[Clickworthy] Harry Potter, Jesus, and Me

C.S. Lewis had some strange theological ideas. I still read and love his work. George MacDonald was a universalist. His book are still instructive and beautiful. Tolkien had his own theological failings. After watching the fiery debate over the Harry Potter books, I wonder if any novel, Christian or otherwise, could withstand the theological nitpicking that’s been inflicted on Rowling, either in the work itself or the author’s worldview.

Andrew Peterson’s exploration of spirituality – even overt Christianity – and Harry Potter isn’t necessarily a new thing. But his post on The Rabbit Room blog is quite poignant, conversational, and, given the historic weekend Potter’s final chapter is having at the box office, clickworthy.

Peterson makes an argument that has long been made of mainstream literature and film – that parallels to the story of Christ can be made and should be enjoyed by those who hold the beliefs. I’ve seen creative uses of The Matrix, Lord of the Rings, and countless other films in the context of a sermon. I once used the Harry Potter book series in a speaking appearance of my own. Are they intentionally, explicitly “Christian” works? Not at all. But they still reflect the story in which so many place their hope. As Peterson explains:

Let me be clear: Harry Potter is NOT Jesus. This story isn’t inspired, at least not in the sense that Scripture is inspired; but because I believe that all truth is God’s truth […] I have the freedom to rejoice in the Harry Potter story, because even there, Christ is King. Wherever we see beauty, light, truth, goodness, we see Christ. Do we think him so small that he couldn’t invade a series of books about a boy wizard? Do we think him cut off from a story like this, as if he were afraid, or weak, or worried?

I have always held the same impression of music. Songs mean different things to different listeners, approaching the creative work with different experiences and beliefs. Artists will tell you it’s one of their favorite things about making music – that their art can be interpreted so many different ways. There are many songs in my library that I interpret as having spiritual lyrics (as the mocking statement goes, replace “baby” with “Jesus” and you’ve written a Christian song). When I worked in Christian radio, I loved being able to place those songs in the context of a faith-filled playlist. It added (badly needed) variety, and perhaps accentuated the message I perceived.

So, what do you think? Are people of faith misguided when they attempt to draw parallels between their own source of salvation and a movie or book that may, or may have not intended such a meaning? Should the parallels be used to teach others, even if the other portions of the work arguably depart from the message of the faith?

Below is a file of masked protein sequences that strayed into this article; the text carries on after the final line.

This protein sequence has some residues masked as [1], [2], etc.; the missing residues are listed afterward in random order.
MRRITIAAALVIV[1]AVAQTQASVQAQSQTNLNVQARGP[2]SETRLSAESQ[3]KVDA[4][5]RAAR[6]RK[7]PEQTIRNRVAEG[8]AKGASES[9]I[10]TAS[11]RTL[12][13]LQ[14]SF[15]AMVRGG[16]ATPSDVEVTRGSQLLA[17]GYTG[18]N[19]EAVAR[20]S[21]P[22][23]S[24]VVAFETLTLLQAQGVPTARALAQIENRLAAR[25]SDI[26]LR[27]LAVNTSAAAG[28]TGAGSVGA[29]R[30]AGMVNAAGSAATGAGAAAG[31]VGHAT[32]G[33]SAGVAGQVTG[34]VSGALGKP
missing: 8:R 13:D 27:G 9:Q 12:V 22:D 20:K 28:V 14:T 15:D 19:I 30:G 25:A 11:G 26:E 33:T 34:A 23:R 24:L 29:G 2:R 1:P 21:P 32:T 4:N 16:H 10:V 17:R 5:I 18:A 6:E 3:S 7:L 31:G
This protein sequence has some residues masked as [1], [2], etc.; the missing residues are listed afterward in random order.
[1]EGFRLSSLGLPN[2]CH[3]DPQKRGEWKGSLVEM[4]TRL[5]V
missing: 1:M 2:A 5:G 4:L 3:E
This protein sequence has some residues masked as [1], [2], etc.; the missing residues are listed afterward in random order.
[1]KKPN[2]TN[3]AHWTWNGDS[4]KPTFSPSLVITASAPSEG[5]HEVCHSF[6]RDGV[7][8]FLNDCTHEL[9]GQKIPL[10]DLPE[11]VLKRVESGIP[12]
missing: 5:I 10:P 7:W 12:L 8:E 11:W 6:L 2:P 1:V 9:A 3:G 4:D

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5 thoughts on “[Clickworthy] Harry Potter, Jesus, and Me”

  1. I’m not familiar with Harry Potter, but I agree with you generally. Some people didn’t like “Superman Returns,” because “it makes Superman out to be Jesus.” Such a takeaway is really misguided, though.

  2. You prove true the criticism that Christians don’t understand art when you say that Christians shouldn’t view works in this way. But also be sure not to stretch the metaphor where it does not or should not be. Not everything in Narnia is meant to be Christian and Lewis actually wrote letters to the contrary. He said that we limit the literature when we view it only in this thing is Christian. But if even a story of a teenage wizard shows us a better picture (shadow in the platonic sense) of Christ, how could I be anything but in full support?

  3. I think anything that can help make an abstract concept more clear and accessible is fair game. Many people have a hard time wrapping their minds around the message and character of Christ, particularly the first time they hear it. If drawing parallels to something familiar helps a person deepen their understanding, then I think that’s reason enough to do it.

    I see this kind of thing with my three year old daughter all the time- she’ll come up to me and say something like “your hair’s brown like Emily’s dog is brown, and my hair is brown but not like that.” She’s telling me that she is beginning to understand shades and the complexities of the word “brown,” but she doesn’t know how to express it like that. Baby Christians’ understanding is often the same way- they may be beginning to understand God’s unconditional love for his children, but may only be able to express that in terms of Harry’s mom willingly giving up her life to save him (or whatever the parallels are, I haven’t really looked in to that).

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